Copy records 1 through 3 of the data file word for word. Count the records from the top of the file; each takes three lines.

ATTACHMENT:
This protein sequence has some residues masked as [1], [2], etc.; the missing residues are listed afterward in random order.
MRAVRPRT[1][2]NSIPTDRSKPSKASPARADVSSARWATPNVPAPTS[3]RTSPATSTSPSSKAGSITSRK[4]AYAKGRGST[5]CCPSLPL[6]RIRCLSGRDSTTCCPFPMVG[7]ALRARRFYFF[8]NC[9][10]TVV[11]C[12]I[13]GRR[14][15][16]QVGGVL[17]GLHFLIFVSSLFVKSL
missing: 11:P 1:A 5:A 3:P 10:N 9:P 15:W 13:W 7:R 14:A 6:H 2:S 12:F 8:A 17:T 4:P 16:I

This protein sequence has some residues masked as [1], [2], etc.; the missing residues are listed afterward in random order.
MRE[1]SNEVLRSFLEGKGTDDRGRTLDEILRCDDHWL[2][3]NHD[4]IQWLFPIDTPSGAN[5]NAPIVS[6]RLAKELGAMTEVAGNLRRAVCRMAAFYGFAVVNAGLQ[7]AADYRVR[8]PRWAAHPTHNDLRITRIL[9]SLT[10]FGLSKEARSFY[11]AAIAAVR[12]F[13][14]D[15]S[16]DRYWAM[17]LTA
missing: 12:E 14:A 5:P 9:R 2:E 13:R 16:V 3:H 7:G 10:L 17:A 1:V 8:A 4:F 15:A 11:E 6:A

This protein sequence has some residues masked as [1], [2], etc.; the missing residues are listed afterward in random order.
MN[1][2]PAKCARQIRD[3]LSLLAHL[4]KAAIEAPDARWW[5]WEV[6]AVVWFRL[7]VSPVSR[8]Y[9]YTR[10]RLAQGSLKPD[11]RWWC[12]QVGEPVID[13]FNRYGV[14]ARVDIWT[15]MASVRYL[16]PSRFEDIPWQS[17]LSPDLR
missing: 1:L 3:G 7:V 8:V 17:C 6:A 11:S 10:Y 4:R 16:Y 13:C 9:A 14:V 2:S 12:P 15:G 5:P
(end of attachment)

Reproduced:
This protein sequence has some residues masked as [1], [2], etc.; the missing residues are listed afterward in random order.
MRAVRPRT[1][2]NSIPTDRSKPSKASPARADVSSARWATPNVPAPTS[3]RTSPATSTSPSSKAGSITSRK[4]AYAKGRGST[5]CCPSLPL[6]RIRCLSGRDSTTCCPFPMVG[7]ALRARRFYFF[8]NC[9][10]TVV[11]C[12]I[13]GRR[14][15][16]QVGGVL[17]GLHFLIFVSSLFVKSL
missing: 11:P 1:A 5:A 3:P 10:N 9:P 15:W 13:W 7:R 14:A 6:H 2:S 12:F 8:A 17:T 4:P 16:I

This protein sequence has some residues masked as [1], [2], etc.; the missing residues are listed afterward in random order.
MRE[1]SNEVLRSFLEGKGTDDRGRTLDEILRCDDHWL[2][3]NHD[4]IQWLFPIDTPSGAN[5]NAPIVS[6]RLAKELGAMTEVAGNLRRAVCRMAAFYGFAVVNAGLQ[7]AADYRVR[8]PRWAAHPTHNDLRITRIL[9]SLT[10]FGLSKEARSFY[11]AAIAAVR[12]F[13][14]D[15]S[16]DRYWAM[17]LTA
missing: 12:E 14:A 5:P 9:R 2:E 13:R 16:V 3:H 7:G 10:L 17:A 1:V 8:A 4:F 15:A 11:E 6:A

This protein sequence has some residues masked as [1], [2], etc.; the missing residues are listed afterward in random order.
MN[1][2]PAKCARQIRD[3]LSLLAHL[4]KAAIEAPDARWW[5]WEV[6]AVVWFRL[7]VSPVSR[8]Y[9]YTR[10]RLAQGSLKPD[11]RWWC[12]QVGEPVID[13]FNRYGV[14]ARVDIWT[15]MASVRYL[16]PSRFEDIPWQS[17]LSPDLR
missing: 1:L 3:G 7:V 8:V 17:C 6:A 11:S 10:Y 4:R 16:Y 13:C 9:A 14:V 2:S 12:P 15:G 5:P